The appeal of a Shiny New Thing, that could cut in half their coding time is huge: they would effectively be making twice the money, or at least could sleep more. Again, we face the problem that most of the tasks they will be working on are, by definition, new, and bring along with them new bugs, new requirements, new edge cases and new problems in general, for which they have no solution beyond relying on the same couple of unavoidable maintainers.

This has the potential of bringing progress to a grinding halt until someone else figures out a way to move forward - usually the maintainers of the thing they built their work on top of -, in which case it devalues them drastically. Are they programmers?

This, to me, feels like the number one reason why young developers move towards "manager" position as fast as they can. Their expertise as actual coders has been devalued over and over and over again, and it's not their fault. But they fairly quickly think of themselves as incapable of coding anything.

Nerds and other enthusiasts

I guess this is me. "Oh cool a new toy!", which may or may not turn out to be a favorite.

Nothing much to say here, I've played with, contributed to, and used in production, cool new ideas that will become mainstream down the line (maybe?). But this is not an easy demographic to target, because we're fickle.

Old farts and other experienced programmers

Hmmmmm, this is me as well... Something that is well known about old farts is that we are reluctant to embrace "COOLER NEWER IDEAS"™️©®. Call it conservatism, call it prudence, call it whatever you want, I plead guilty. I've seen many novel ideas that were totally the future fall back to the dustbin of technology. Hell, I even spearheaded a conference about everything that was revolutionary about the Newton.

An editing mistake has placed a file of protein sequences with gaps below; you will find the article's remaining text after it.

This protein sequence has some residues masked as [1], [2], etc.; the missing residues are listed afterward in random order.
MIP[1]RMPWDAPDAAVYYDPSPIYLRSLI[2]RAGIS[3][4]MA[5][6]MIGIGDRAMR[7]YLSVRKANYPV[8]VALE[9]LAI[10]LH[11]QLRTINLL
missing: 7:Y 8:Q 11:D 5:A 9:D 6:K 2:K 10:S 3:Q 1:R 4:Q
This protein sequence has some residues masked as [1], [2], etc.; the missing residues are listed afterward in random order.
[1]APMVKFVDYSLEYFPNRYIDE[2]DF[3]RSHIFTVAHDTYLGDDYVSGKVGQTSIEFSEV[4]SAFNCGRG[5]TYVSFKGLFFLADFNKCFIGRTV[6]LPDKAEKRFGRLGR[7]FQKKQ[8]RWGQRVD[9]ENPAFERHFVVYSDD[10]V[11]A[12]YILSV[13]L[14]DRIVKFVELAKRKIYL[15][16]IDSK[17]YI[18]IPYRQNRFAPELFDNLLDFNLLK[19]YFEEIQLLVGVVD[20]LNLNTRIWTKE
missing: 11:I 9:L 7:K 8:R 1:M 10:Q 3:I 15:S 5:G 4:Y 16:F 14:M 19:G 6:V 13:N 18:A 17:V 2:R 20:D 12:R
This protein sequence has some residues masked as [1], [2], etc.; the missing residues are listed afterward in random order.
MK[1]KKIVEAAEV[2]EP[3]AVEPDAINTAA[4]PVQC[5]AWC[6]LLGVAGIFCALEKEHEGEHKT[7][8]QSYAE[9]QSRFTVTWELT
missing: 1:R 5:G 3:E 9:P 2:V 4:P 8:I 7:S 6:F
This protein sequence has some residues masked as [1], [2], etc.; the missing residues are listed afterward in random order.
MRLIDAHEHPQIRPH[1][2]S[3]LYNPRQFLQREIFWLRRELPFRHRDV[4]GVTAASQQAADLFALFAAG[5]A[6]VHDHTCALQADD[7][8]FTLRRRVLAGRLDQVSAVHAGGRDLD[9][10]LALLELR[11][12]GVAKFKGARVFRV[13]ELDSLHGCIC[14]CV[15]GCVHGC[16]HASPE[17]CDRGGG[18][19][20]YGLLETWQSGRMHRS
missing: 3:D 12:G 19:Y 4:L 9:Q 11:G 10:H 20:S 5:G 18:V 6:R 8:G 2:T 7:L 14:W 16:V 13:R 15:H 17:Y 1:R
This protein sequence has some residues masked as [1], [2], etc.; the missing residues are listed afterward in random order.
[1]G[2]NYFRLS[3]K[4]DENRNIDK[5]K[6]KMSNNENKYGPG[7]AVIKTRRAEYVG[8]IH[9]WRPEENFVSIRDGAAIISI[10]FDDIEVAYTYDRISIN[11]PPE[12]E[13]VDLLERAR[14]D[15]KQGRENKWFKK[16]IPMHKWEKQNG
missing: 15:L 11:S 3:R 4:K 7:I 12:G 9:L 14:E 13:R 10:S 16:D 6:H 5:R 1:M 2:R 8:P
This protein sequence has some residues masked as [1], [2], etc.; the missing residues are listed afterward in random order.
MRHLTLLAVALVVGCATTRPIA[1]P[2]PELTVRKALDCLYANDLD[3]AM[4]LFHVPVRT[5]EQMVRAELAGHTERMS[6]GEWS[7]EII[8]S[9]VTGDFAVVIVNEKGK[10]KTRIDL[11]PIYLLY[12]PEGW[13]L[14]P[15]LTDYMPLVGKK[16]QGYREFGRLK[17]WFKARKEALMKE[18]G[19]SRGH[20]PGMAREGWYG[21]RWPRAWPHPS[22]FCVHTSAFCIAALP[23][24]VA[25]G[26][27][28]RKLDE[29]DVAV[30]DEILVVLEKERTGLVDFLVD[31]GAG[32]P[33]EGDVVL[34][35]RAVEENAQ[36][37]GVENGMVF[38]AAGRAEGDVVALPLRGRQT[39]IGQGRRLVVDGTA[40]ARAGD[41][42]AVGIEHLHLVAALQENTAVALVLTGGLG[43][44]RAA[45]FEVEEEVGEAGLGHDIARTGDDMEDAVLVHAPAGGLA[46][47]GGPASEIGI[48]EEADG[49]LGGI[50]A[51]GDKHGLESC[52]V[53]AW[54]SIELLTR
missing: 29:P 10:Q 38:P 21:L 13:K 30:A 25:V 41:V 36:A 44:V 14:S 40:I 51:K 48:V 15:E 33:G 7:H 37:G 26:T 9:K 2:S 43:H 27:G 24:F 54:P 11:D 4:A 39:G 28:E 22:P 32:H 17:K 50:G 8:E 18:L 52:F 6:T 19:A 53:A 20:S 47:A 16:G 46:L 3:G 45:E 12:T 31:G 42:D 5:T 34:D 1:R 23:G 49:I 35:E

Where is my handwriting recognition now? Voice recognition was all the rage in the beginning of the naughties, and while we see decent adoption for very specific purposes, we're still very very far from the Star Trek computers.


So, all that leaves is the person nominally in charge of taking decision but who is often ill-equipped to call the ball. Again, this is not about any measure of intelligence. I would be hard pressed to decide which material to build a bridge with, and I hope that doesn't make me a stupid person.

The inner monologue here seems to be very close to the one for the young professional (it would have to, since a lot of them "moved up" to this position from a few paragraphs ago): I am being sold something that will potentially halve my costs for the same results, what's not to like about it?

Again, the danger is over-reliance on a few key developers who actually know the inner working of that new framework or tool, which could go belly-up by the next iteration. Short, medium, and long term risk evaluation isn't natural or instinctive at all. I won't reiterate the points, you will just have to scroll back up if they slipped your mind.

What does it cost and who benefits?

(Yes I like complicated questions that I can answer in a broad generalizing sweep of my metaphorical arm... or die trying to)

Let's say I come up with a new way of "making a complicated website", by just "providing a simple text format and a couple of buttons to click". Are you drooling yet?

Because I want to provide a first version that will attract users, I need to deal with all the complexities of HTML, CSS, JS, browser idiosyncrasies, ease of adoption, etc. It's a huge amount of work. Let's simplify by assuming I'm a genius and I'm super cheap, and it will probably be an OK solution after a few months of work (which is absolutely not the case, I'm just trying to prove a point, ok?). We'll just round it up to 10 grands of "value" (i.e. what someone would cheaply pay for a junior developer to code it).

If I now say "hey, it cost me $10000 to make it, now pony up", the chance of adoption fall to zero (or so close to it that it's negligible), because every single other "web framework" out there is "free".

But someone had to pay (either in hard coin or in time) to make that thing, so what gives? More often than not, these days, those "automagical" solutions come from one of two ways:

  • a labor of love by a handful of committed devs (long process, careful crafting, uncertain future)
  • an internal development paid by a "web company" that gets released (shorter turnaround, practical crafting, highly idiosyncratic)